Jessica's Nutritious Living: The Power of Blueberries and How to Make a Chicken and Arugula and Blueberry Salad

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BY JESSICA SIEGEL, MPH, RD

(Editor’s Note: This is the first monthly column written exclusively for My Daily Find by Jessica Siegel, Gelson’s Staff Dietitian.  We are thrilled to have her on board and look forward to her column filled with nutritious food tips and accompanying recipes.)

Although any fruit or vegetable you pick from the produce department will be healthful, blueberries are probably one of your best bets for a nutritious and health-promoting fruit. As is the case with most of the colorful fruits and vegetables I recommend, it’s the color in these berries that are the key to their nutritional powers.

Blueberries are often touted as a “superfood” because they are so rich in antioxidants. The protective plant nutrients in blueberries are called anthocyanins, which give them their blue color. Anthocyanins act as antioxidants to protect the body from free radical damage that can lead to heart disease and cancer. Animal studies suggest that blueberries may be good for the brain, as some studies show that they boost memory and help prevent stroke damage. Like cranberries, blueberries may help fight urinary tract infections by preventing E. coli bacteria from sticking to the bladder wall. Blueberries contain phytonutrients called ellagic acid, which may help fight tumor growth, as well as cholesterol-lowering soluble fiber in the form of pectin.

Nutritionally, these little gems should fit into your diet nicely. Just a half-cup serving contains 40 calories, 3 grams of fiber, and 12% of the daily value for vitamin C.

Blueberries are available for most of the year, but they are tastiest in their peak seasons of late spring and summer. Around this time of year, most blueberries are locally grown in California, so you know that they’re extra-fresh and that you’re supporting our state’s economy and helping to cut air pollution when you buy them. When selecting this fruit, look for plump-looking berries that are firm and dry. They should be a deep purple-blue color with a white, powdery bloom. Bloom is a natural coating that helps preserve moisture in the blueberries and prevents them from spoiling too quickly (you also find this harmless bloom on grapes and plums). Check the bottom of the box to make sure that there are no stains—that would indicate that they might be spoiled or crushed. Once you get them home, pick out any shriveled or moldy berries and store them in the refrigerator for up to ten days. To prevent rapid spoilage, avoid washing them until just before you eat or cook with them. If you need to keep them longer, blueberries freeze very well, too.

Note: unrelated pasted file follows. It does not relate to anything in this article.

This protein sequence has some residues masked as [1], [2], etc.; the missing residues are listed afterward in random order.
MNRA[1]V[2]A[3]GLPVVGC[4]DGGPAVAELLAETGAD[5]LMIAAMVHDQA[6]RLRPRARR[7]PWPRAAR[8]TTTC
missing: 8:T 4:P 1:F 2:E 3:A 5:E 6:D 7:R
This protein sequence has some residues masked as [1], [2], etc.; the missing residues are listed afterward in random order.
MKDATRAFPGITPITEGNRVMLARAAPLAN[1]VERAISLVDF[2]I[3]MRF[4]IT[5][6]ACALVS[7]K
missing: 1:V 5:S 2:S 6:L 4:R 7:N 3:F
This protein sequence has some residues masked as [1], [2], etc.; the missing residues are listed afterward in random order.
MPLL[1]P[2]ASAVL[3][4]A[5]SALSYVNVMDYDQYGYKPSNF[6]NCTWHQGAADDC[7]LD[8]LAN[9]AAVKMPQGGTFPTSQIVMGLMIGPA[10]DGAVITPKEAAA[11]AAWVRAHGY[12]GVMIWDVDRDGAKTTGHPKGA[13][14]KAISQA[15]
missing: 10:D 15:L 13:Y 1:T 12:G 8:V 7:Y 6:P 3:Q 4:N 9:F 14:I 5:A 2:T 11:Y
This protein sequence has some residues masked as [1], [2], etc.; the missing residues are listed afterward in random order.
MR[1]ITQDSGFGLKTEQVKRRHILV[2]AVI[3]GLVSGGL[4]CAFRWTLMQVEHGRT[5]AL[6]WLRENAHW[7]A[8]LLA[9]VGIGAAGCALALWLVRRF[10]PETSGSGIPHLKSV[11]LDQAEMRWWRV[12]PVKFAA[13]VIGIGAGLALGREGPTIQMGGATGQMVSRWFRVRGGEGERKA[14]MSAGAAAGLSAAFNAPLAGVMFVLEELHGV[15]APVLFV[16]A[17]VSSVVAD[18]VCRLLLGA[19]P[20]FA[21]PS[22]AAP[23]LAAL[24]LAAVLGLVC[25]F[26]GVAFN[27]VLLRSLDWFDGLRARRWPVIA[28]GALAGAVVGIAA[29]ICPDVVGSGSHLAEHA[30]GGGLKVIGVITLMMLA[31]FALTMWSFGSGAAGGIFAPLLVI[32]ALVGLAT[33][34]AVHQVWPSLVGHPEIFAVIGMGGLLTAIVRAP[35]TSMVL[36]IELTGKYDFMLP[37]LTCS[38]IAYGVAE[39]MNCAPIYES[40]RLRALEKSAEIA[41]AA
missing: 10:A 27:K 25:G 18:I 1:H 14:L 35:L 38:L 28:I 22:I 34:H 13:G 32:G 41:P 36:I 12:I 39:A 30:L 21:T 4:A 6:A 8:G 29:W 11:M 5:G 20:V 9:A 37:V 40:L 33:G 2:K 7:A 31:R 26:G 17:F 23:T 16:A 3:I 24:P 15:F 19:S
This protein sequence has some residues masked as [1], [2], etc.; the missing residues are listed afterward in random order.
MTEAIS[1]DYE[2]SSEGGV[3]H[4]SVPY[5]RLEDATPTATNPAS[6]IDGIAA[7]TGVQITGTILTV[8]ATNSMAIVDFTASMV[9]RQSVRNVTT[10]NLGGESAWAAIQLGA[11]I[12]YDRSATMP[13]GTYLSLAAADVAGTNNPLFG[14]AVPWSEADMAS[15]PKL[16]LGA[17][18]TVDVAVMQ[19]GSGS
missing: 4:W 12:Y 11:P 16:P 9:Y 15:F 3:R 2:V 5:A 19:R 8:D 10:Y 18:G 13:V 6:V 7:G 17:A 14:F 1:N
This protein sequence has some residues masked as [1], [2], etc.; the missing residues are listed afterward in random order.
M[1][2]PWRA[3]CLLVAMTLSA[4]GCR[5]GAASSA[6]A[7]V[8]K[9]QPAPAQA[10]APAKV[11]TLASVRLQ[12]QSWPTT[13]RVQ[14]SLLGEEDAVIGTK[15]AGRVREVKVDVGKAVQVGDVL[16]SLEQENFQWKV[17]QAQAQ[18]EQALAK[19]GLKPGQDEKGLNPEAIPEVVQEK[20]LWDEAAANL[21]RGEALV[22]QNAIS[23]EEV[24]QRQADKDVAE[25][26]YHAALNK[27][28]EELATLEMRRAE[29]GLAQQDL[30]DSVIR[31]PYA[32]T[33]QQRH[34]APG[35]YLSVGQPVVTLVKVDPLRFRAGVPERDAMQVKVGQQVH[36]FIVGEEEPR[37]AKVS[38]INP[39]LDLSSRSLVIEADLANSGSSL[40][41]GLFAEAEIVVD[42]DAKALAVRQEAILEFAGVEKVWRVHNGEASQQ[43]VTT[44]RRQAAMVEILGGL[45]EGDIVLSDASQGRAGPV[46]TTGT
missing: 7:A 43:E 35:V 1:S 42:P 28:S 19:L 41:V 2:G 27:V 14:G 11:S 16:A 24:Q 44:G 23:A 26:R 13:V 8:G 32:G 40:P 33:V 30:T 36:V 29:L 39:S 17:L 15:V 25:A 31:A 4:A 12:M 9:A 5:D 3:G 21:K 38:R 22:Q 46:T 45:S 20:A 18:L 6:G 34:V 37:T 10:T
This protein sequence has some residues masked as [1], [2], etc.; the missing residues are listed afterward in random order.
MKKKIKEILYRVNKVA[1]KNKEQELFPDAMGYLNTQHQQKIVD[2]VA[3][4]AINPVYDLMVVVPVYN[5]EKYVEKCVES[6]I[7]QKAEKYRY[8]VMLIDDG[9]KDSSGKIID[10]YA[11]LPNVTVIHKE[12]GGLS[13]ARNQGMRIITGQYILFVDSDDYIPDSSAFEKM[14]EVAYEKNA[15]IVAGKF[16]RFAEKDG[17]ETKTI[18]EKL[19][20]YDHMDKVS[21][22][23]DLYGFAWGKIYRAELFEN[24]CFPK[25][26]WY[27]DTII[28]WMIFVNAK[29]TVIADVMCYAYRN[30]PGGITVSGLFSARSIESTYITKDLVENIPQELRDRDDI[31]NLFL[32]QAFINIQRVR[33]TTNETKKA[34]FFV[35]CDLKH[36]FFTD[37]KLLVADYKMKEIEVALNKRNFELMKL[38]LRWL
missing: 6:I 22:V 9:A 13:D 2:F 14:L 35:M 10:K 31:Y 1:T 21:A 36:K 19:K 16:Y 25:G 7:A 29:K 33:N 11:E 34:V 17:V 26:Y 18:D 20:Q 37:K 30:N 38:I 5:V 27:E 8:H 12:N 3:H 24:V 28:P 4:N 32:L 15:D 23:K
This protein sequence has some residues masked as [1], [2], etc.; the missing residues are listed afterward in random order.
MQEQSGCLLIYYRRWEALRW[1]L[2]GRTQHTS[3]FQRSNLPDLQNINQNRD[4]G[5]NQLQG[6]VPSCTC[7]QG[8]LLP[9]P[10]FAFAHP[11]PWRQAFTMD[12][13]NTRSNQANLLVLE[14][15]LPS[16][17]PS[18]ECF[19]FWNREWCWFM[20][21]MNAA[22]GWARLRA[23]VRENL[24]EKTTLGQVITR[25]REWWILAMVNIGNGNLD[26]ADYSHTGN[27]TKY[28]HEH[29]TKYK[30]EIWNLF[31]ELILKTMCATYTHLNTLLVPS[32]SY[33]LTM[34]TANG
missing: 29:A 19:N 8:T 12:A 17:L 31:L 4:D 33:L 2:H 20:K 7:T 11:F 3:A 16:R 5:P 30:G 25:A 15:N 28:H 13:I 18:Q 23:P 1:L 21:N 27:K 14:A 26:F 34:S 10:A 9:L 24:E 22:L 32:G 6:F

Blueberries are wonderful when eaten fresh out of hand, in salads and cereal, but they can also be used in batters, sauces, jams, and fillings. This month, try my recipe for Chicken and Arugula Salad with Blueberries.

Jessica Siegel, MPH, RD is the Staff Dietitian for Gelson’s Markets.  She is the author of Nutrition Notes, a monthly newsletter about nutrition, wellness, food and cooking, as well as several healthful recipes, all of which are available in stores and online at www.gelsons.com.  Jessica has also converted thousands of Gelson’s shoppers into better eaters over the years with Recipes from Jessica’s Kitchen, her delightful line of healthful and wholesome prepared foods, available in all of Gelson’s Service Delis.

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About Karen Young

Karen Young is the founder of My Daily Find.

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